They may have changed the name of the conflict in Yemen, but René Wadlow questions whether the new operation is really “restoring hope” to the troubled region.


For the moment, the aggression of Saudi Arabia against Yemen has changed its name from “Operation Decisive Storm” to “Operation Restoring Hope”, probably on the advice of the public relations firm which advises the US Pentagon on the name of its operations.

The 28 days of bombing from the air of cities and camps, killing women and children, created a storm but the results were in no way decisive. Since the commencement on 24 March, at least  1000 people have been killed, many more wounded and some 150,000 displaced within the country. Nevertheless, the aggression had little impact on the power configuration within the country. However, the constant violation of the minimum standards of the laws of armed conflict has had some impact on the perception of the conflict with a few in the USA and Western Europe. As the weapons used by Saudi Arabia are largely of foreign production, supplier states have a responsibility − at least morally − in the way the weapons are used.

There are international agreements that set humanitarian law and human rights’ standards in times of armed conflicts, mainly the Red Cross Geneva Conventions of 1949, written in the light of experience during the Second World War, and the two Protocols to the Conventions, written in 1972 in the light of experiences of the Vietnam War. Not all States have ratified Protocols I and II, and a number of States have made reservations, especially refusing to forgo reprisals against civilians. Protocol I requires that attacks against military objectives be planned and executed so that “incidental” civilian injuries are not “excessive in relation to the specific military advantages anticipated.” The decision-making is subjective on the part of the military, and military officers rarely see any action as “excessive”.

Nevertheless, the public outcry, lead by the few international non-governmental organisations at work in Yemen, has been strong enough to produce a change of name of the operation and some statements on the part of Saudi officials that negotiations for a “political solution” are needed.

The members of the UN Security Council looked at the situation and then decided to look away. The UN envoys to Yemen have had little influence on the promotion of a “political solution” or even any meaningful negotiations. The most recent UN envoy, Jamal Benomar, has resigned in frustration. There is wide agreement in UN circles that Yemen is in a quagmire and on the eve of division between north and south, with a free-fall of its economy, a collapse of its health services and its food imports blocked. The country’s present form dates from 1990 when south Yemen (Aden) was more or less integrated into the north, but the country remains highly fractured on tribal, sectarian and ideological lines, with tribal structures being the most important.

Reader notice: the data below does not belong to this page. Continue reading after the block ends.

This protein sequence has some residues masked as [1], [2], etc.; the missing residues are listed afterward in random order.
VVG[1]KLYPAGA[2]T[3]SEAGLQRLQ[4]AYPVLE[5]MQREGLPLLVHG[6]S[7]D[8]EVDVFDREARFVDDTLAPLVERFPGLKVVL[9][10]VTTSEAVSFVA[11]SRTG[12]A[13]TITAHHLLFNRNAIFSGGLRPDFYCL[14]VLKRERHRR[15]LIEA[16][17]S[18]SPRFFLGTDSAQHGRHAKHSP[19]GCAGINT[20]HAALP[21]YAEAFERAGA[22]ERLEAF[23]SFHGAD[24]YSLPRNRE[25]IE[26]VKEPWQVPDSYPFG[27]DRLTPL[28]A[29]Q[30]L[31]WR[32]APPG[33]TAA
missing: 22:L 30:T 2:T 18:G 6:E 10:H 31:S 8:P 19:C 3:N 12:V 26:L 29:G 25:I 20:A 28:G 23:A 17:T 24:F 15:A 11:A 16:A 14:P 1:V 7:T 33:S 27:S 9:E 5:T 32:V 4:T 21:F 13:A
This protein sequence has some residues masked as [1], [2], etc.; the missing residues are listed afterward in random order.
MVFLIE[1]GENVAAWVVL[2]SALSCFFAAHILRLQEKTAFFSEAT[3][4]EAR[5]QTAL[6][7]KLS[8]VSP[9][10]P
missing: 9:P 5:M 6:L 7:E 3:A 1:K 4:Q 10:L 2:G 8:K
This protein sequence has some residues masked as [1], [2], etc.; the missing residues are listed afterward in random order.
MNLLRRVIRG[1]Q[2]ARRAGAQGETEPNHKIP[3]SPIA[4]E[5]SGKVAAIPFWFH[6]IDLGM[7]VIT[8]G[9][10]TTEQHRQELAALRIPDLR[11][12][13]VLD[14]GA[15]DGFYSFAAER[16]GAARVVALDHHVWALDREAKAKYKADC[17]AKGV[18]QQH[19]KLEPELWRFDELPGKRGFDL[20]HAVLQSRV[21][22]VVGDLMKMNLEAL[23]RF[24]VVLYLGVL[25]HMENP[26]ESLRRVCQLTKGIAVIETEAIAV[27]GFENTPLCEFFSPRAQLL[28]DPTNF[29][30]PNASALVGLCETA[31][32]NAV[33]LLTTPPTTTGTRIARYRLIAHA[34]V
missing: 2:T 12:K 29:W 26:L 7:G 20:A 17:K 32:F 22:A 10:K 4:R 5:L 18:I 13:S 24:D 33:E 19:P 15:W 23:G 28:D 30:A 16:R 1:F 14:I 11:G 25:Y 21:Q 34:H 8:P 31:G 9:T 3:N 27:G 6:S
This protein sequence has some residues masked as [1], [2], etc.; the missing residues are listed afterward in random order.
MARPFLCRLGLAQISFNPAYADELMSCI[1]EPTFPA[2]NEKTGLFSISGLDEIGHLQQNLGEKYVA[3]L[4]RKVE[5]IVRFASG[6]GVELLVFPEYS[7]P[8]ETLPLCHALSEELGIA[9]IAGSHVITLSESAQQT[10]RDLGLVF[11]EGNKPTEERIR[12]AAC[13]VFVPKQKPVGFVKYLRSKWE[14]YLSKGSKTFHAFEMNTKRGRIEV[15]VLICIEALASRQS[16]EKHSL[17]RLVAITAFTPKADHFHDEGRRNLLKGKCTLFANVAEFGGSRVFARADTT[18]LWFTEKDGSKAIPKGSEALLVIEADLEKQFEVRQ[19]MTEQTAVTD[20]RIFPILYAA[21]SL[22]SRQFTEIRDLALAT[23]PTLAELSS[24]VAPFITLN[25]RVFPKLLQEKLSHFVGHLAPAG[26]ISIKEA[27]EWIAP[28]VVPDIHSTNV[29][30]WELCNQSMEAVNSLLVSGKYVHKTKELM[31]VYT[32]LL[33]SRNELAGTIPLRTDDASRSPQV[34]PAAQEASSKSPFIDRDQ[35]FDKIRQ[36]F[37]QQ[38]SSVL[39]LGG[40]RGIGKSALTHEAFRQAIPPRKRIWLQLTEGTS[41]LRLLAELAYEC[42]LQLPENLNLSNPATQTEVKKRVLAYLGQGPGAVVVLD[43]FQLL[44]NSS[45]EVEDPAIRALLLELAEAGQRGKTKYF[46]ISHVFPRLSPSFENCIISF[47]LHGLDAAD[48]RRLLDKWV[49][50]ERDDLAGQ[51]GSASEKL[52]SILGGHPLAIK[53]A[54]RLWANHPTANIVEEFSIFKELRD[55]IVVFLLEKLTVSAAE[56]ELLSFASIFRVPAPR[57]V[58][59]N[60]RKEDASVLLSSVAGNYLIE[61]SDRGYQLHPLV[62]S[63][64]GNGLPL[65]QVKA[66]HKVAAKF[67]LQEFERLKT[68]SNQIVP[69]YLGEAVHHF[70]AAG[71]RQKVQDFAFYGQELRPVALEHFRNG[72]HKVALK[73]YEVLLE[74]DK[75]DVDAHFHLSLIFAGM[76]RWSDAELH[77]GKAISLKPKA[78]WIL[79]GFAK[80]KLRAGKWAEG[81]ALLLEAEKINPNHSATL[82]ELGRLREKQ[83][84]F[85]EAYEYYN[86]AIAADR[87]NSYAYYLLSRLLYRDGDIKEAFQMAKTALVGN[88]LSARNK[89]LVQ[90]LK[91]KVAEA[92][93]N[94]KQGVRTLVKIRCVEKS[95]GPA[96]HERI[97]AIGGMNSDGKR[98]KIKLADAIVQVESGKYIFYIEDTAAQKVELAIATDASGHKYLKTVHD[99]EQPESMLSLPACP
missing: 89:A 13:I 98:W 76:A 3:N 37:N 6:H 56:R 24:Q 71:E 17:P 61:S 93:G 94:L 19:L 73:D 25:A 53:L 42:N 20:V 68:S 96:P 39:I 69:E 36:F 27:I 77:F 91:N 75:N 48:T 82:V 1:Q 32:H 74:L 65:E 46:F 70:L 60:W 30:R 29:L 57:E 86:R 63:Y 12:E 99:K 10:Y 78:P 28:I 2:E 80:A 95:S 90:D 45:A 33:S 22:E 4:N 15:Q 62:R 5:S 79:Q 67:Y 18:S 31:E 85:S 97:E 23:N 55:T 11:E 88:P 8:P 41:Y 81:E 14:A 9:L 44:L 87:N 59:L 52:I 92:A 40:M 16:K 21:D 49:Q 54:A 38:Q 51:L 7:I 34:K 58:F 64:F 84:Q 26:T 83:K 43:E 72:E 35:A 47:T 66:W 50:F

Saudi Arabia, which should have known better, thought that it could expand its influence in Yemen. The new King Salman, with his son Mohammed as Defence Minister, hoped for a quick victory, having an endless supply of modern military equipment from the USA. The memories of the Egyptian intervention, with its heavy use of chemical weapons in the Yemen civil war of the 1960s, was overlooked both by Saudi Arabia and its close partner Egypt, although Egypt had lost some 20,000 soldiers at the time.

One generation rarely learns from the experiences of earlier generations, and both Saudis and Egyptians had hoped to advance their interests in Yemen’s political confusion. Instead, Saudi Arabian leaders have been lost, blinded by the sands of war. It is likely that the King and his son will never be trusted again. The aggression in Yemen was the first foreign policy effort of Saudi Arabia that had not been designed and directed by the USA − their first effort to walk alone. The King and his son fell and will never be heard from again on the international scene, but oil revenues will continue to assure the royal court of a comfortable life style.

With the exit of Saudi Arabia from the scene, the door was left open for Iran to play the role of peacemaker. In a letter sent to the United Nations Secretary General Ban Ki-moon on 17 April, the Iranian Foreign Minister Javad Zarif set out a four-step Yemen Peace Plan:

  1. An immediate ceasefire ending all foreign military attacks
  2. Humanitarian assistance
  3. A broad national dialogue
  4. Through the dialogue, the establishment of an inclusive national unity government.

In support of the plan, the Foreign Minister wrote, “It is imperative for the international community to get more effectively involved in ending the senseless aerial attacks and establishing a ceasefire, ensuring delivery of humanitarian and medical assistance to the people of Yemen, and restoring peace and stability to this country through dialogue and national reconciliation without pre-conditions. This critical situation is escalating, and the humanitarian crisis in Yemen is approaching catastrophic dimensions.”

Negotiations among the multitude of factions in Yemen will be difficult. The most likely pattern will be for the country to split into two again, with each half having a number of relatively autonomous regions. The best that we can hope for is that these autonomous tribal areas do not fight each other actively. We can also hope that there will be minimum cooperation to allow necessary food imports. Poverty and the lack of a political horizon seem to be the continuing fate of Yemen, but violent internal conflict and Saudi aggression may not be permanent.


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